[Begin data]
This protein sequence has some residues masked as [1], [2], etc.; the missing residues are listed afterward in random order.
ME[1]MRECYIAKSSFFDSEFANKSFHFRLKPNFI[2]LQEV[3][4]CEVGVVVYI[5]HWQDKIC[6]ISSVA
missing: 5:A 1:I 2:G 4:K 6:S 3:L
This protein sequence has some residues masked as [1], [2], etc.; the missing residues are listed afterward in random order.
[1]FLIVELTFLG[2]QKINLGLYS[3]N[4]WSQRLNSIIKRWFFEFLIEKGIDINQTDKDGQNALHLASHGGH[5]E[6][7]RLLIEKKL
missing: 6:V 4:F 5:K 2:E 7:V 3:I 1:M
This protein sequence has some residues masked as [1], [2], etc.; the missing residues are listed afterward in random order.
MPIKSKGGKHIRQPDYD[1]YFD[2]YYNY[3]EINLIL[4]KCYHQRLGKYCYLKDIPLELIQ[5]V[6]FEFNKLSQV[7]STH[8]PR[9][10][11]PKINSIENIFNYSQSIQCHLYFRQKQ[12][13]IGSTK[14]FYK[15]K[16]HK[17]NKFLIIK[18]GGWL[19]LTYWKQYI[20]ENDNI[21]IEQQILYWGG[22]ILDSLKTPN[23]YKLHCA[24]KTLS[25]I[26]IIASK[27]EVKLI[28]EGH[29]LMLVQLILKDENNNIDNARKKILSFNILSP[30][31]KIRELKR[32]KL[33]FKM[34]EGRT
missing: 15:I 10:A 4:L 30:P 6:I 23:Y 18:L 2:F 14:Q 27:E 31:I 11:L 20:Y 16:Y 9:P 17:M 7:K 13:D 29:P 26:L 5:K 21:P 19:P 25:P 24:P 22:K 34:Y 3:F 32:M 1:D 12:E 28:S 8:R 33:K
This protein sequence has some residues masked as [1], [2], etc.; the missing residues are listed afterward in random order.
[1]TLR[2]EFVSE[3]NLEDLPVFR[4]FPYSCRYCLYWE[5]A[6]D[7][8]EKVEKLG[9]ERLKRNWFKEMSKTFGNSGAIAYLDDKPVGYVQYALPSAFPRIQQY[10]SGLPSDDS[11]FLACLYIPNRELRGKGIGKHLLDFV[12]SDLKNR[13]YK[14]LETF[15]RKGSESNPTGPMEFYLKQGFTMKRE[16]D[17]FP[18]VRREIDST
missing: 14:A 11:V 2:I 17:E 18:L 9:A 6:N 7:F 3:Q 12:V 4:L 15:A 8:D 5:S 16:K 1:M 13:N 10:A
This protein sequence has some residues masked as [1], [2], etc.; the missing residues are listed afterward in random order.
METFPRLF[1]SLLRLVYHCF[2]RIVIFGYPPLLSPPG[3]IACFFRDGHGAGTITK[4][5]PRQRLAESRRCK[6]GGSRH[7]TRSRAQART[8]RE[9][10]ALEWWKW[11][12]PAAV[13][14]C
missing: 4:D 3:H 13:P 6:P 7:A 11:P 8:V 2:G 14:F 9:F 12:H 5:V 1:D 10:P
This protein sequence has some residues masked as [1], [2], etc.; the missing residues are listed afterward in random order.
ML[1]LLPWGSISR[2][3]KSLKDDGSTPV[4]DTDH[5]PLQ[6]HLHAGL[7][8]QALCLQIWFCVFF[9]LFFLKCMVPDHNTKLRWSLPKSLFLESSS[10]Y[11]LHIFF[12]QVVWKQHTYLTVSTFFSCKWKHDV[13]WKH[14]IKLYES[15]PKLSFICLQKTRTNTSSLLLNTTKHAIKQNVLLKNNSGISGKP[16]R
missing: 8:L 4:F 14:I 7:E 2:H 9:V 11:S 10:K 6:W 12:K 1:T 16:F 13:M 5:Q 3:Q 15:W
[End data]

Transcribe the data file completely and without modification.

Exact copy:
This protein sequence has some residues masked as [1], [2], etc.; the missing residues are listed afterward in random order.
ME[1]MRECYIAKSSFFDSEFANKSFHFRLKPNFI[2]LQEV[3][4]CEVGVVVYI[5]HWQDKIC[6]ISSVA
missing: 5:A 1:I 2:G 4:K 6:S 3:L
This protein sequence has some residues masked as [1], [2], etc.; the missing residues are listed afterward in random order.
[1]FLIVELTFLG[2]QKINLGLYS[3]N[4]WSQRLNSIIKRWFFEFLIEKGIDINQTDKDGQNALHLASHGGH[5]E[6][7]RLLIEKKL
missing: 6:V 4:F 5:K 2:E 7:V 3:I 1:M
This protein sequence has some residues masked as [1], [2], etc.; the missing residues are listed afterward in random order.
MPIKSKGGKHIRQPDYD[1]YFD[2]YYNY[3]EINLIL[4]KCYHQRLGKYCYLKDIPLELIQ[5]V[6]FEFNKLSQV[7]STH[8]PR[9][10][11]PKINSIENIFNYSQSIQCHLYFRQKQ[12][13]IGSTK[14]FYK[15]K[16]HK[17]NKFLIIK[18]GGWL[19]LTYWKQYI[20]ENDNI[21]IEQQILYWGG[22]ILDSLKTPN[23]YKLHCA[24]KTLS[25]I[26]IIASK[27]EVKLI[28]EGH[29]LMLVQLILKDENNNIDNARKKILSFNILSP[30][31]KIRELKR[32]KL[33]FKM[34]EGRT
missing: 15:I 10:A 4:L 30:P 6:I 23:Y 18:L 2:F 14:Q 27:E 31:I 11:L 20:Y 16:Y 9:P 17:M 7:K 13:D 29:P 26:L 5:K 21:P 19:P 25:P 24:P 22:K 34:Y 3:F 32:M 1:D 12:E 28:S 8:R 33:K
This protein sequence has some residues masked as [1], [2], etc.; the missing residues are listed afterward in random order.
[1]TLR[2]EFVSE[3]NLEDLPVFR[4]FPYSCRYCLYWE[5]A[6]D[7][8]EKVEKLG[9]ERLKRNWFKEMSKTFGNSGAIAYLDDKPVGYVQYALPSAFPRIQQY[10]SGLPSDDS[11]FLACLYIPNRELRGKGIGKHLLDFV[12]SDLKNR[13]YK[14]LETF[15]RKGSESNPTGPMEFYLKQGFTMKRE[16]D[17]FP[18]VRREIDST
missing: 14:A 11:V 2:I 17:E 18:L 9:A 6:N 7:F 3:Q 12:V 4:L 15:A 8:D 5:S 16:K 1:M 13:N 10:A
This protein sequence has some residues masked as [1], [2], etc.; the missing residues are listed afterward in random order.
METFPRLF[1]SLLRLVYHCF[2]RIVIFGYPPLLSPPG[3]IACFFRDGHGAGTITK[4][5]PRQRLAESRRCK[6]GGSRH[7]TRSRAQART[8]RE[9][10]ALEWWKW[11][12]PAAV[13][14]C
missing: 4:D 3:H 13:P 6:P 7:A 11:P 8:V 2:G 14:F 9:F 12:H 5:V 1:D 10:P
This protein sequence has some residues masked as [1], [2], etc.; the missing residues are listed afterward in random order.
ML[1]LLPWGSISR[2][3]KSLKDDGSTPV[4]DTDH[5]PLQ[6]HLHAGL[7][8]QALCLQIWFCVFF[9]LFFLKCMVPDHNTKLRWSLPKSLFLESSS[10]Y[11]LHIFF[12]QVVWKQHTYLTVSTFFSCKWKHDV[13]WKH[14]IKLYES[15]PKLSFICLQKTRTNTSSLLLNTTKHAIKQNVLLKNNSGISGKP[16]R
missing: 8:L 4:F 14:I 7:E 2:H 9:V 11:S 10:K 6:W 12:K 1:T 16:F 13:M 5:Q 3:Q 15:W